eialist finished last. Canton. O.. hiir!7d I the widespread reDiuii
New "York Two million wo
men enfranchised in the state
by suffrage victory. Suffrage
majority will reach 100,000.
Tammany gained entire con
trol of New York city govern
ment, electing John F. Hylan
mayor by greatest plurality in
city's political history.
Approtimntely 65,000 - soldier
votes yet to be counted, but
'11 not affect result. Morris
f O -Iquit, socialist, on anti-war
''orm, ran third, being 7,
! ites behind Mitchel.
1 Ton apparently de
feats -ts leading by' 12,
000 a. v 'ming victory by
from L o 25,000.
All sOi . mayoralty ean
didatcs in Ohio" defeated.' Had
claimed victory in half dozen
New Jersey Local option in
Now Jersey assured by Repub
lican victories in assembly elee
governor, MeCall, and entire
state ticket re-elected by over
W. W. Lufkin elected to con
gress to succeed Augustus P.
Pennsylvania Pentose and
iiru!iibnu(,'h-Vare forces divid
ed honors in Pittsburg. In Phil
adelphia the result is still in
doubt. Soldier votes may de
cide. Connectic.utt Schujvler Mer
ritt, republican, elected to con
gress to succeed the late E. H.
Indiana--Charlc8 Jewett, re
publican, elected mayor over
Lew Bhank, former mayor, run
ning on independent ticket, In-,
diianapoiia. Towns 'of Elwood
and Gas City elected socialist
IHHnois Fusion candidates
for judgeships defeated social
ist candidates by big majori
ties in Chicago.
New Mexico Voted dry.
district attorney and made it a clean
The vote totals, with 22 districts miss
ing out of 2,008 early today were:
Hylan 29.1,386; Mitchel 148,060;. Hill
quit, 138,793; Bennett, 52,828.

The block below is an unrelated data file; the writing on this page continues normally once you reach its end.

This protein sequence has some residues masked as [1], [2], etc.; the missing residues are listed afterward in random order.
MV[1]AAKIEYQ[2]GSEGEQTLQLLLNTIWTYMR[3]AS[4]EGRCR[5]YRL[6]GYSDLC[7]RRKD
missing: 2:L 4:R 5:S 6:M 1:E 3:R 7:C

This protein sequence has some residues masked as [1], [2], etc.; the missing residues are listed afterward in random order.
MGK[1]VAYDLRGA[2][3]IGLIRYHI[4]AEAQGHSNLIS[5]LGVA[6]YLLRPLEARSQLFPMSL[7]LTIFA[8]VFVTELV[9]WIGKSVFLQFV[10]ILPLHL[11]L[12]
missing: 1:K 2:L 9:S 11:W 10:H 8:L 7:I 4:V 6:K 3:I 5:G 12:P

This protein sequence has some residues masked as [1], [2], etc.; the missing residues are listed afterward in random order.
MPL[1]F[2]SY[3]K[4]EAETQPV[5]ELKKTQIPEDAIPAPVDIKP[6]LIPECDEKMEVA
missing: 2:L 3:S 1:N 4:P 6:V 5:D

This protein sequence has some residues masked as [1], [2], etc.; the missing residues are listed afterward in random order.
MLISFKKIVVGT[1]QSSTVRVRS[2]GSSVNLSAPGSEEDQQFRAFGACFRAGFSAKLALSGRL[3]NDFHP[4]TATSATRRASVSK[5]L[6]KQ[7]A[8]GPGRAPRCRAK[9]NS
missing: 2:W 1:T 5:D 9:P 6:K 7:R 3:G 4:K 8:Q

Fusion leaders ascribed the defeat
of Mitchel to the fact that Bennet was
also iu the contest.
They declared the republicans refus
ed to follow the advice of their leaders
to vote for Mitchel and, realizing Ben
net had no chance, they swung to Hy
lan as a rebuke to republican leaders.
Hylan's plurality is the biggest in
the history of New York politics. Mit
chel 's plurality, when he was elected
four years ago was 121,209. a record
breaker at that time.
There were wild scenes on Broadway
(Continued on page six.'
ed to elect a mayor in Ohio on their
Incomplete returns today from the
seven cities where they ran strongest
J""?.,1" e extravagant pre-
I""1."","',owtt Cl '""eases at
some points and losses at others, but in
even division on the
Hamilton defeated its socialist pnn-
' "1B .race wun inree otliers. Hamilton
and Lima socialists have been strong
ior years and these cities have had
socialist administrations before there
was a war issue.
The Canton socialist candidate was
snowed uuder. ilut C. K. Rutenuerg, so
cialist candidate - in Cleveland, more
than doubled his mayoralty vote of two
years ago, jus total, however, was in
tne ratio of about one to seven of the
"""anism vote cast for the repub
wherever the issue was raised
Cox was jubilant because the Dayton
socialist candidates, whom he openly
fought, were defeated.
"America is patriotic and reverent
as well," the governor said. "And the
socialist leaders who inveighed against
both God and government have had
"The government should deal severe
ly with socialist soap box agitators. This
war cannot be won by parlor methods."
The presidential surrrage referendum
was defeated by over 100,000 but this
represented a substantial gain for the
women over the previous vote on that
Suffragists drew substantial gains in
the large cities. In 2,462 precincts, 207,
091 votes were cast against suffrage and
172,034 for the measure.
Notable gains were made "by the Cin-
jcinnati and Cleveland socialist mayor
.any candidates, xne Akron socialist can-
didate for mayor slumped 50 per eent